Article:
“I do not want my house to be walled in on all sides and my windows to be stuffed. I want the cultures of all the lands to be blown about my house as freely as possible. But I refuse to be blown off my feet by any”, an inspiring quote by Mahatma Gandhi whom I consider as a global citizen Icon.
Getting accepted in the MJC , then getting into the identity and the historical narratives committee made me think a lot about the notion of identity, who are we, where do we belong, what are we? Thus I couldn’t find any other answer but: I AM GLOBAL!
I am a global citizen , belonging to this small group of people in Berlin , to share our thoughts, that we eventually became a global family from over 40 countries with different backgrounds, religions, skin colors and gender… But at the end of the day our humanity and globalization reunited us.
In my view, a global citizen is one who is a universal being, open for different cultures and civilizations of the world. He is one who benefits from this variety while drawing insights for global benefit. A global citizen not only accepts the other while respecting his privacy, but also gets enriching knowledge through cultural exchange. In our modern day society, with the advances in technology and mass media, globalization has promoted openness on other cultures. Most importantly, a global citizen can represent the solution in that he can promote peace and tolerance among nations. It is indeed his mission to cooperate with others to remedy the issues ailing any society across the globe. Hence, one has to be ready to take initiatives and have the will to make a change somewhere in the world.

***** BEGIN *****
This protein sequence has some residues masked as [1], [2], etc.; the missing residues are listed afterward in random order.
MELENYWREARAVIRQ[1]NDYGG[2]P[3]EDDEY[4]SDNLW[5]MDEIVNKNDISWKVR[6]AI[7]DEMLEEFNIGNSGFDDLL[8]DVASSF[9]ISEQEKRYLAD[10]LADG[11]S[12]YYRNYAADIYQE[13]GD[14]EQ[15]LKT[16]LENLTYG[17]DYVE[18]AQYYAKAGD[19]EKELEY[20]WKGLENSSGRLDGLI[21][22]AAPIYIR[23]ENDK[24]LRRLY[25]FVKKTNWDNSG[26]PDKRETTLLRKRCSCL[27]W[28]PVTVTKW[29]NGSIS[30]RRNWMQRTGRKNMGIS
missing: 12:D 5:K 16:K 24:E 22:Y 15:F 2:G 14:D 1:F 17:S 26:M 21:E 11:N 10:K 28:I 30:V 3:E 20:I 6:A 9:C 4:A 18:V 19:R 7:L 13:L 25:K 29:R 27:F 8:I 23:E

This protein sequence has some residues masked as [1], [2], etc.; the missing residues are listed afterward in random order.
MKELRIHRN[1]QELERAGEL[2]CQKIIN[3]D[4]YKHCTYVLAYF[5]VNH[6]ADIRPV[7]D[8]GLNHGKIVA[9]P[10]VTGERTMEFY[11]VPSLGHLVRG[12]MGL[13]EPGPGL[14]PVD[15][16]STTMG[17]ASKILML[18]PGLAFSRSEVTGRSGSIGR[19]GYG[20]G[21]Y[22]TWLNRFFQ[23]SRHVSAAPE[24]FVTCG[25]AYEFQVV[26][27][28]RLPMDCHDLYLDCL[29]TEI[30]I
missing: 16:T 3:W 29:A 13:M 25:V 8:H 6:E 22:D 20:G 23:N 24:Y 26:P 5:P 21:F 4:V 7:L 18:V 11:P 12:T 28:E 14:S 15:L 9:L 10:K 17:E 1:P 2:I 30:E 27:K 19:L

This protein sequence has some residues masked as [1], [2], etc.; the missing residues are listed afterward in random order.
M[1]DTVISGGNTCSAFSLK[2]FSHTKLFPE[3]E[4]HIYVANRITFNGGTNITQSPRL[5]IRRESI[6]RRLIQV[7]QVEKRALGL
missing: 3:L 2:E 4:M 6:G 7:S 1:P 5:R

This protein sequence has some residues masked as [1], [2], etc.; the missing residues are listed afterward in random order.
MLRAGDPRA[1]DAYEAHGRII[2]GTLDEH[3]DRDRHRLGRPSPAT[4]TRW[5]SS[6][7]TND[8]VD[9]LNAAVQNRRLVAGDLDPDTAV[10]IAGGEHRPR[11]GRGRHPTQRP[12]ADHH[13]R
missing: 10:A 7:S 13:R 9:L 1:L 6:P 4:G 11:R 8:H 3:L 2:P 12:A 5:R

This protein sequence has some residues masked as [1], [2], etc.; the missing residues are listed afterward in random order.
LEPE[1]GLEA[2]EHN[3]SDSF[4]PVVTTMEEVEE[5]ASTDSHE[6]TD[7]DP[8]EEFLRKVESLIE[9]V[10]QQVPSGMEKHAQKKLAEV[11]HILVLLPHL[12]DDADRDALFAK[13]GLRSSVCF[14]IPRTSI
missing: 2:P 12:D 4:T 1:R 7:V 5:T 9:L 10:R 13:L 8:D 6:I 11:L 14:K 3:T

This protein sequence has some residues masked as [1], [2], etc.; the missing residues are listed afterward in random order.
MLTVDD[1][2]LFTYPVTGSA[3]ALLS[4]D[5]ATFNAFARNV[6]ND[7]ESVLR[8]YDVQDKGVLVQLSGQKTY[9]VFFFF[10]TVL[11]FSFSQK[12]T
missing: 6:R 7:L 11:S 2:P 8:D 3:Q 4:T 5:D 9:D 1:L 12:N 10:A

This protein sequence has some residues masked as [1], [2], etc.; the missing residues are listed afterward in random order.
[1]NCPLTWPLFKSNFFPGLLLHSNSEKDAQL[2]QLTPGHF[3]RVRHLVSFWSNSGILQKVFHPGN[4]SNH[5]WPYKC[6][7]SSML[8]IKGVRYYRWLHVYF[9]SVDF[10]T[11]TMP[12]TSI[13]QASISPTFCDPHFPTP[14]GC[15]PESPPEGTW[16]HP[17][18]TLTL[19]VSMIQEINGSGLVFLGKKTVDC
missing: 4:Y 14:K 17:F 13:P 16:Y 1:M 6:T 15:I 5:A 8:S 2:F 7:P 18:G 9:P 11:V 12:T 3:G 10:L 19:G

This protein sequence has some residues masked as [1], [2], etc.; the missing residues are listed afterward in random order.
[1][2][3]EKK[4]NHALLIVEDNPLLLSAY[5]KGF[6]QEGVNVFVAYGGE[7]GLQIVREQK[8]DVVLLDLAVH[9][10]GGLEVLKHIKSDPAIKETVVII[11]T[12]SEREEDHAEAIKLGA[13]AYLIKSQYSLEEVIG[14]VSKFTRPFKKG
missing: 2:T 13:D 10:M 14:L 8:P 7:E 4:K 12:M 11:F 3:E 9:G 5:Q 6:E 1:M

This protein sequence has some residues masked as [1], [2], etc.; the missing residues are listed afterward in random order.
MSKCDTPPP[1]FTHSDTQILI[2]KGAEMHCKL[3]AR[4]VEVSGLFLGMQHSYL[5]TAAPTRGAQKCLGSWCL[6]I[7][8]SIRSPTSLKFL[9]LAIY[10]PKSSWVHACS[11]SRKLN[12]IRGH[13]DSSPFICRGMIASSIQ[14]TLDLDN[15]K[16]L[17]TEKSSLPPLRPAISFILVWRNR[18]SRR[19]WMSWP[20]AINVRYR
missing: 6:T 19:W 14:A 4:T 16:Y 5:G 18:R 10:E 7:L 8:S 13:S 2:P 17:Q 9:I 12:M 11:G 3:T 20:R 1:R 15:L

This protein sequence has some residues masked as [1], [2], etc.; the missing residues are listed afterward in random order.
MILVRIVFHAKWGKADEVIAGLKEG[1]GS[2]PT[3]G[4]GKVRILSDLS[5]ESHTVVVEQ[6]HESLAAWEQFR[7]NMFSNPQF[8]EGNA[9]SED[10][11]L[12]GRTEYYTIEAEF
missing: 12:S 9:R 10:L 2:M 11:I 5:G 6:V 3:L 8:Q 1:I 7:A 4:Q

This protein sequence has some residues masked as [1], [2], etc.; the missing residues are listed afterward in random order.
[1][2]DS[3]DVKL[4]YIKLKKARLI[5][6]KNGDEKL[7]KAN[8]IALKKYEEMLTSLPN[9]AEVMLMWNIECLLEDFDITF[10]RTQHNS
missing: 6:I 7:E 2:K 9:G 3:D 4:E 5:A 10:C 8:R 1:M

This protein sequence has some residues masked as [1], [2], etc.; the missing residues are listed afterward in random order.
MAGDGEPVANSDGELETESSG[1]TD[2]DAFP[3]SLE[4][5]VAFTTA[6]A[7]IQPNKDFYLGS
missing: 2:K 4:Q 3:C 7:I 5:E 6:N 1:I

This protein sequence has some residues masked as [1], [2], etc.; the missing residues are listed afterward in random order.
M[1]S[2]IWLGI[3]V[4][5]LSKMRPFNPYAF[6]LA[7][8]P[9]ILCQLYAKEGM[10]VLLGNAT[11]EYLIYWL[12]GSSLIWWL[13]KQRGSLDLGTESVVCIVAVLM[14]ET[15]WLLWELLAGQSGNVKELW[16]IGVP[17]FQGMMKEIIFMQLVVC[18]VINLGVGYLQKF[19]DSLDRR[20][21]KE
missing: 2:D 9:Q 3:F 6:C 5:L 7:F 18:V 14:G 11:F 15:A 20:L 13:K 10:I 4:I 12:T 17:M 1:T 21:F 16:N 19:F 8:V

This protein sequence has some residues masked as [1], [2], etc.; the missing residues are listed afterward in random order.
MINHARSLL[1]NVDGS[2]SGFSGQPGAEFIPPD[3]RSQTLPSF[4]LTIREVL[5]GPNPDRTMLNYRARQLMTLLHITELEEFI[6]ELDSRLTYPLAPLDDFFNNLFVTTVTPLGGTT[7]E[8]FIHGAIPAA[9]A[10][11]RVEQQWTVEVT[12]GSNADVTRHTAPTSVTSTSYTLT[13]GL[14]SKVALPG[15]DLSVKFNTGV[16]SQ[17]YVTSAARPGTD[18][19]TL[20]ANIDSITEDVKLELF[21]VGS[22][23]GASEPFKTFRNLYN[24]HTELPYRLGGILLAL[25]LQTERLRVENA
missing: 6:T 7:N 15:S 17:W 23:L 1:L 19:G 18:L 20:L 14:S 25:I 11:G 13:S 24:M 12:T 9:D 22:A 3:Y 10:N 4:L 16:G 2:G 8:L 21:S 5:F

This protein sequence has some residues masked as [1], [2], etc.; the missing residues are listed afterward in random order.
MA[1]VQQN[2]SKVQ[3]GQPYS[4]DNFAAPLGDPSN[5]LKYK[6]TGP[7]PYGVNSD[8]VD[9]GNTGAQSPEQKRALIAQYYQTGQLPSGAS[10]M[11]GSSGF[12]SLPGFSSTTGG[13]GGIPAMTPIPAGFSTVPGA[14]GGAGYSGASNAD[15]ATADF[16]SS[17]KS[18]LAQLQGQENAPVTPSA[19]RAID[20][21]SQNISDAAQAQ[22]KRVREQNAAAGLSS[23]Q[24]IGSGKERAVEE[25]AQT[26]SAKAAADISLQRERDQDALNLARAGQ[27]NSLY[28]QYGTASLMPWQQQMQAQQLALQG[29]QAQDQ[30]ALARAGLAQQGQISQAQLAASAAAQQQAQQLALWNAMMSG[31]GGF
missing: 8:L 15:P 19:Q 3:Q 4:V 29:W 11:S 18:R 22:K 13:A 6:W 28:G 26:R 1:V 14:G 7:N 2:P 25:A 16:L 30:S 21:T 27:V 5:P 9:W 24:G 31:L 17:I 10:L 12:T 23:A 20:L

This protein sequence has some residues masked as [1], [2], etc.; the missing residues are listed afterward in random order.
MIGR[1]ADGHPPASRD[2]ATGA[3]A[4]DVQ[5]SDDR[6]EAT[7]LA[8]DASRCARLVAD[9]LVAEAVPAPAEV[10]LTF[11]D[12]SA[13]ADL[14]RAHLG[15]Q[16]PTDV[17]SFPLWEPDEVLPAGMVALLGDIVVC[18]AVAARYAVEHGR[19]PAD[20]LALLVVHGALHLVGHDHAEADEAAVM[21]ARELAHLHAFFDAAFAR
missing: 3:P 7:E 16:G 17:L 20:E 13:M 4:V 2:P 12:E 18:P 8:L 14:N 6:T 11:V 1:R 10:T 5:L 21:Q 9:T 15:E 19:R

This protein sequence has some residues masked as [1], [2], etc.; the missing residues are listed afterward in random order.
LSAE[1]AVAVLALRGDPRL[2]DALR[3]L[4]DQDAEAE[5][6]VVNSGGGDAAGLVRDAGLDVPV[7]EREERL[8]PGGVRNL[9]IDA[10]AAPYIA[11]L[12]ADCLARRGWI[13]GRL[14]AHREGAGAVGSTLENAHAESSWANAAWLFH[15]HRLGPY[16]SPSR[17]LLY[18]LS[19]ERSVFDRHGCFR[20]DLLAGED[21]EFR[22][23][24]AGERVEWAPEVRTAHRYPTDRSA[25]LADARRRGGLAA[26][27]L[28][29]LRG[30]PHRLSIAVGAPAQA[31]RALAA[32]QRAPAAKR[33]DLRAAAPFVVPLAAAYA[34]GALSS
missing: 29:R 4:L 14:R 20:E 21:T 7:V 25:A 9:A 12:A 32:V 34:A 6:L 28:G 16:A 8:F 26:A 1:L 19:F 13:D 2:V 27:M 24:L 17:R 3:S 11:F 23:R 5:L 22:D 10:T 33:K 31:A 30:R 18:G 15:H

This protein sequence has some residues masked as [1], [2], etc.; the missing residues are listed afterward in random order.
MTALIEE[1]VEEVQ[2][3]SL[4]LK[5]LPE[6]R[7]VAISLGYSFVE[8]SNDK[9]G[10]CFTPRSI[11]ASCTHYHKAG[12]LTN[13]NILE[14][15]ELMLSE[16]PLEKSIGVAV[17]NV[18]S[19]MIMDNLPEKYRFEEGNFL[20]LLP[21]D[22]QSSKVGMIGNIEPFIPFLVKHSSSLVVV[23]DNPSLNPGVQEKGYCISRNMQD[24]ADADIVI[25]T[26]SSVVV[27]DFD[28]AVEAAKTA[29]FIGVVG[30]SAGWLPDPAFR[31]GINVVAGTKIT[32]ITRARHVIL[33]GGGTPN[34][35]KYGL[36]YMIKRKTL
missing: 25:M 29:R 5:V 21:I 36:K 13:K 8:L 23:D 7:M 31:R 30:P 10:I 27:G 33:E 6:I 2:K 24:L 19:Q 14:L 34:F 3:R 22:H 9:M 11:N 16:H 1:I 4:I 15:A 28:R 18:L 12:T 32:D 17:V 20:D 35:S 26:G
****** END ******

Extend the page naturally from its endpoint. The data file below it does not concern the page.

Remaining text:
As Kofi Anan puts it, “no one is born a good citizen; no nation is born a democracy. Rather, both are processes that continue to evolve over a lifetime. Young people must be included from birth. A society that cuts off from its youth severs its lifeline”. As a matter of fact, the future is vested in today’s youth. Put differently, youth must climb the globalist ladder step by step to achieve a better future.
Getting the opportunity to be part of the MJC community and to spend a week in Berlin was indeed the first step for me as a young Tunisian woman to experience the real sense of a global citizenship. Getting the chance to be an ambassador of both my country and religion was insightful. MJC is an amalgam of different cultures as it hosts people from every nook and cranny of the globe. As a matter of fact, this was a golden opportunity to meet people from different cultural backgrounds with whom I had cultural exchange and hopefully we will cooperate to build a better future.